It's a crap job, but someone's got to do it.

As San Francisco's poop crisis reaches boiling point, the city has been forced to take drastic action to clean up its human faeces-smeared pavements.

Enter the "poop patrol" — a six-person, "proactive" poop detection and removal squad. Members will be paid a base salary of US$71,760 ($108,111) which rises to US$184,678 ($278,217) including benefits, according to the San Francisco Chronicle.

"What we're doing is trying to be proactive," San Francisco public works director Mohammed Nuru told ABC.

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"We're going to have a crew that's going to roam around and just try and look for these locations. We actually have data for neighbourhoods where we get frequent calls."

One resident told the news station the poop patrol was a "great idea" but asked, "Could we get rid of the poopers as well?"

With up to 7500 homeless people sleeping on the streets at any one time, the city has faced an unprecedented problem — since the start of the year, there have been nearly 15,000 complaints about human faeces.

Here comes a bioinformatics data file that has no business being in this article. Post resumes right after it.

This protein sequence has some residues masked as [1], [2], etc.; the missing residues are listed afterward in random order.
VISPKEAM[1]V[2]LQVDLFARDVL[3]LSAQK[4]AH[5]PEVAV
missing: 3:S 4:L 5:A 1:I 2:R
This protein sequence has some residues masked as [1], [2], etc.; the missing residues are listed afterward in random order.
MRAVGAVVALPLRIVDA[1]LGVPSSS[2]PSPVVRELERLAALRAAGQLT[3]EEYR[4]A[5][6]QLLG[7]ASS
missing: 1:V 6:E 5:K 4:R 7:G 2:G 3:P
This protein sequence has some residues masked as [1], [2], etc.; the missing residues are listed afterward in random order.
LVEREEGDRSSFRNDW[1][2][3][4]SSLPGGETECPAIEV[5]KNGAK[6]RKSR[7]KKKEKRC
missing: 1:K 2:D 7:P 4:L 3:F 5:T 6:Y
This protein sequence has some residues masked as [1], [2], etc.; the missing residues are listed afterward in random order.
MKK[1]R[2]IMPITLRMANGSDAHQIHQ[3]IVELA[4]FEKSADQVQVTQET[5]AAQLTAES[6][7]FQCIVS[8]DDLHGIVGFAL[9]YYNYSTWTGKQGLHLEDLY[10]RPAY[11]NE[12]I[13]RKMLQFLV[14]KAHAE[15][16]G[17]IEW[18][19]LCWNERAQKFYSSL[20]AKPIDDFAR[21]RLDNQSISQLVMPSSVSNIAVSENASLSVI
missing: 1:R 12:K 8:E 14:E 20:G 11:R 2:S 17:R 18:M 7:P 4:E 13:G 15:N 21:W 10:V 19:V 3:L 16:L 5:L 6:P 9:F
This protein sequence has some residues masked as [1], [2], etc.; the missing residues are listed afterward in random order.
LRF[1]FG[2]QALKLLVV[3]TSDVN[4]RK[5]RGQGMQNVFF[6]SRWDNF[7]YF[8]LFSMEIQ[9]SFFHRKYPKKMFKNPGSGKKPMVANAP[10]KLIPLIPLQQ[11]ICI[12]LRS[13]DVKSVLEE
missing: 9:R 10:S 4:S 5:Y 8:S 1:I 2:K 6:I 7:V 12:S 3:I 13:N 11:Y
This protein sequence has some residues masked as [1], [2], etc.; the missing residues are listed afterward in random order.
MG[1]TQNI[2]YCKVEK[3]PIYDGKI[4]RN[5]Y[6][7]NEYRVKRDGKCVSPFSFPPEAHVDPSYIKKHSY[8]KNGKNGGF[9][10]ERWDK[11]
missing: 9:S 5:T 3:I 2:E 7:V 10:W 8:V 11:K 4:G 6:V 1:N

In one headline-making incident, a see-through plastic bag containing 9kg of human waste was dumped on the pavement. Earlier this month, Adobe developer and Dogecoin creator Jackson Palmer tweeted his own experience.

"Nothing makes your morning like walking out of your overpriced San Francisco apartment and quickly having to dodge human diarrhoea smeared all over the street and walls of your building," he wrote. "I need to leave this stupid city."

San Francisco mayor London Breed told ABC she had faced the poo problem herself in front of her home and "it is not a pleasant feeling". "I want to change San Francisco for the better, I want to clean up the city," she said.